Now she admits that being known as a liberal has allowed her to get away with it without suffering much of a career backlash.
Silverman made the admission while appearing on “SmartLess,” a podcast hosted by Jason Bateman, Sean Hayes and Will Arnett, adding that the free rein she has received represents a form of “liberal douchiness.”
After Hayes asked Silverman why she thinks she has been able to make a career pushing taboos, she explained that her fans see the higher purpose behind her humor.
“I think it’s the intention behind it,” Silverman said, before reflecting on her earlier, darker humor. “I always said the opposite of what I thought, and that was the joke, kind of, but hopefully the truth transcends that I don’t really feel this way.”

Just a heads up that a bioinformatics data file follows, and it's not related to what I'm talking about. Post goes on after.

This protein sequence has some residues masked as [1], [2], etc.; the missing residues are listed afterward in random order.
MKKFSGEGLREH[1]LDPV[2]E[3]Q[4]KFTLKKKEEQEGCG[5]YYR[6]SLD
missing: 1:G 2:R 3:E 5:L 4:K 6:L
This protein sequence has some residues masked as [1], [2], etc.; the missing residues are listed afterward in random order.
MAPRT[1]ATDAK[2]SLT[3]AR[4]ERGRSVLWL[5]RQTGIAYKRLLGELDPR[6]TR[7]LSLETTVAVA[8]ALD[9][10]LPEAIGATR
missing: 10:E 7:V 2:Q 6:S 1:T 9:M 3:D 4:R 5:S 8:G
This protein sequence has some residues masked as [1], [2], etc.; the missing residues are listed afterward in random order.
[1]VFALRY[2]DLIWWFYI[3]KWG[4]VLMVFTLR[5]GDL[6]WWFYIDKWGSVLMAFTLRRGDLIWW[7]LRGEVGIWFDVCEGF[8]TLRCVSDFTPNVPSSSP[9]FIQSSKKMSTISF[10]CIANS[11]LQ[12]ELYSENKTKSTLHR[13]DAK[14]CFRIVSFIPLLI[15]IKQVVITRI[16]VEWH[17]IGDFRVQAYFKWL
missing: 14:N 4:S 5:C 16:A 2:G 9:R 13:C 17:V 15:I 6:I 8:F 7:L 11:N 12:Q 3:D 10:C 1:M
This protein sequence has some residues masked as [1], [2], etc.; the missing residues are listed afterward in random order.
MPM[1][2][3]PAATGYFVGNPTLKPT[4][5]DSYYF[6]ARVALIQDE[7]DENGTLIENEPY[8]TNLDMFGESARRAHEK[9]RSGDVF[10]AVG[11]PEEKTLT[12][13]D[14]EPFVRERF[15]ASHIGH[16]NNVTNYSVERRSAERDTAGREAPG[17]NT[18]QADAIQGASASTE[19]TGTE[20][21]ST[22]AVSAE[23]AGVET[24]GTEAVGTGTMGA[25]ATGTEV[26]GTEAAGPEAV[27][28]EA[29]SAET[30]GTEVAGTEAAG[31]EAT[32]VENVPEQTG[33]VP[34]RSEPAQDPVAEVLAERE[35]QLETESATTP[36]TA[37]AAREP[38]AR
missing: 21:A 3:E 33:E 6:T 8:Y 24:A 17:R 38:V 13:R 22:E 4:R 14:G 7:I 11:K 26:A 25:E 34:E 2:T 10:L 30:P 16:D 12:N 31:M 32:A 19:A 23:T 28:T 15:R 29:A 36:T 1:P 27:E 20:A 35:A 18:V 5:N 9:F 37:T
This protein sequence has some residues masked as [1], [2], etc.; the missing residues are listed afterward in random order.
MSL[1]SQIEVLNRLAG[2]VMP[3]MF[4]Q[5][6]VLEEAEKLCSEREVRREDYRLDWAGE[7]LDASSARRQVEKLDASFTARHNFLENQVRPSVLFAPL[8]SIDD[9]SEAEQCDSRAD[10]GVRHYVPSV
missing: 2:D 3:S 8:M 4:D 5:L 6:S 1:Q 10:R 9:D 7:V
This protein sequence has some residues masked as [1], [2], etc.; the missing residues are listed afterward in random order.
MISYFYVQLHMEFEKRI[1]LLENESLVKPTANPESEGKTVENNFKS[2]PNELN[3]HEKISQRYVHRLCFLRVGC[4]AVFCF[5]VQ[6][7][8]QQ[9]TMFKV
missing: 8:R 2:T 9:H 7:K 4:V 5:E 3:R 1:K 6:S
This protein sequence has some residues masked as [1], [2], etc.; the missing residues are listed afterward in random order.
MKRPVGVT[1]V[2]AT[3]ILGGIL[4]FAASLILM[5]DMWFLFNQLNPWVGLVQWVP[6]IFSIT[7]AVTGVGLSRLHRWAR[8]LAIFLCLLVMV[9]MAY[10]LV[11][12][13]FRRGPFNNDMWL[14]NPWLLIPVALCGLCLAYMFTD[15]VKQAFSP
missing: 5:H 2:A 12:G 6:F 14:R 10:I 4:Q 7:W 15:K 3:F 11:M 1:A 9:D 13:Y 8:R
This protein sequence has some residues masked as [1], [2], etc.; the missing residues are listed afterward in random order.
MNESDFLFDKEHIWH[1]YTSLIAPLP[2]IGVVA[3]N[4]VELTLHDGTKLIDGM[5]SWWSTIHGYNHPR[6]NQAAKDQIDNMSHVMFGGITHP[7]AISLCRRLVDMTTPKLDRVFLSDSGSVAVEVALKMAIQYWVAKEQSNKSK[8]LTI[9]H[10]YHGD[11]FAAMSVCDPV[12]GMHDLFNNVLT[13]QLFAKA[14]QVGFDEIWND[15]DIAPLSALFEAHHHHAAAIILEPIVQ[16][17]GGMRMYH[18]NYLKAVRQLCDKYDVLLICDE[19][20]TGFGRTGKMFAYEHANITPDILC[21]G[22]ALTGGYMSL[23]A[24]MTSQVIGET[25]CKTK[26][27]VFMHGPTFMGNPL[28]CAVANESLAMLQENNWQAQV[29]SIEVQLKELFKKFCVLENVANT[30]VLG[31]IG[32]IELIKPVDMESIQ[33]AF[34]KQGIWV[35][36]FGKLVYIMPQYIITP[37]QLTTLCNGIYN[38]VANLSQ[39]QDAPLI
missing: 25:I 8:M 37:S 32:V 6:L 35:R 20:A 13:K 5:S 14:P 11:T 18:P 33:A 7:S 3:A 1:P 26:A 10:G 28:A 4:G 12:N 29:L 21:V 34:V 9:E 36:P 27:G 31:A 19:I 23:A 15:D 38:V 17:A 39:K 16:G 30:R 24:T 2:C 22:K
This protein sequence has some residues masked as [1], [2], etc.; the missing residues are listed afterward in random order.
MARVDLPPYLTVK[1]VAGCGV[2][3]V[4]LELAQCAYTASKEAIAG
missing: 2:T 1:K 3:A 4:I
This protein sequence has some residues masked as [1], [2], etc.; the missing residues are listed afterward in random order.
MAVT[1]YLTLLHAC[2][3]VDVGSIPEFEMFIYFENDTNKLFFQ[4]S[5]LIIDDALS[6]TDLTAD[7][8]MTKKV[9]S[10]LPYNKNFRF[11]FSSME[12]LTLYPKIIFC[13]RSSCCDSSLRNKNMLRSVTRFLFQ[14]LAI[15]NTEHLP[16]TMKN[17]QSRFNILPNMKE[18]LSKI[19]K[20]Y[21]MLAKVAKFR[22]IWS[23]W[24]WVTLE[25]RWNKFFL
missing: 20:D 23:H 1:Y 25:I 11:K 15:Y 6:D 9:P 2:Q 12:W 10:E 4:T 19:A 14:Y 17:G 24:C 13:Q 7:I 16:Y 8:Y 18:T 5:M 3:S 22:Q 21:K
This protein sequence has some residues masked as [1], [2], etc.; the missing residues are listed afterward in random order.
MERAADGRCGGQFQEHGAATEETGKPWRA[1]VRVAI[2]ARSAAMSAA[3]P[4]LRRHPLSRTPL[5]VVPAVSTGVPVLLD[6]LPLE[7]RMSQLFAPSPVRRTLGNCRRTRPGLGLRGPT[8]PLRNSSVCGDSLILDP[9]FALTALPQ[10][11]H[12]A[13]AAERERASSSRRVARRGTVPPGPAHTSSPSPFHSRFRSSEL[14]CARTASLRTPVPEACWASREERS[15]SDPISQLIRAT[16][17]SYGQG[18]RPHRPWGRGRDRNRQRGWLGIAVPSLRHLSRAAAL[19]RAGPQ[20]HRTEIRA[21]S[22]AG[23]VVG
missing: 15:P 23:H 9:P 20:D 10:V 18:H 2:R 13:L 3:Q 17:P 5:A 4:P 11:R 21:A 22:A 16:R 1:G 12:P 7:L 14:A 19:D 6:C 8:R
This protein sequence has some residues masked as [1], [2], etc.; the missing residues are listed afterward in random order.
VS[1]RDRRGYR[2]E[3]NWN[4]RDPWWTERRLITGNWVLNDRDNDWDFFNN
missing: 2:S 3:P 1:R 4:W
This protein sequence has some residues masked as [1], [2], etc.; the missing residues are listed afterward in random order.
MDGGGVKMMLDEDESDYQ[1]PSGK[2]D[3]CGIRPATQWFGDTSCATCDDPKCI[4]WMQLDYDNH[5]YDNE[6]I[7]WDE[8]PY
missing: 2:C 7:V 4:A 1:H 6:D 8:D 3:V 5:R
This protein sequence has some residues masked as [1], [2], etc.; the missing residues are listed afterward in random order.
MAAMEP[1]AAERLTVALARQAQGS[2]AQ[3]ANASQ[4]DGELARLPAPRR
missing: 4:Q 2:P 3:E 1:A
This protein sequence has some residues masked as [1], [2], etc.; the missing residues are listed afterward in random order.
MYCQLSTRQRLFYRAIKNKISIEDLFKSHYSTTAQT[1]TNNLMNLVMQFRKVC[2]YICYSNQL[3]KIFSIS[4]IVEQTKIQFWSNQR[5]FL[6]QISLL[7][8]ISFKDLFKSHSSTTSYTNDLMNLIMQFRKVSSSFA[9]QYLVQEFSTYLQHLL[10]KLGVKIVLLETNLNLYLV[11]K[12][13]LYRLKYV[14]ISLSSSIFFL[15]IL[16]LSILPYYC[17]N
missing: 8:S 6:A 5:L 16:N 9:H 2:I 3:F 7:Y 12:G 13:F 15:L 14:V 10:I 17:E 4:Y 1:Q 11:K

That’s not to say there hasn’t been any backlash. Last year, Silverman said she had been dropped from a film after the filmmakers saw a 2007 episode of her Comedy Central series where she wore blackface.
The comedian said, “I’m not that person anymore,” and added, “I understand that it’s never OK.”
Still, Silverman said that being known as a liberal had allowed her freedom to push boundaries that other more conservative comedians might not get.
“That comedy I did, it was like, ‘Oh, it’s OK because you know I don’t mean it,’” she said. “But then it also is kind of like, ‘We’re liberal, so we can say anything. We can say the words that are unsayable. You know I don’t mean it, so I can say it.’”
She added: “There is kind of a liberal douchiness about it in retrospect. It’s a weird balance.”
You can hear the complete interview below. Silverman’s comments about her comedy career begin around the 4:30 mark.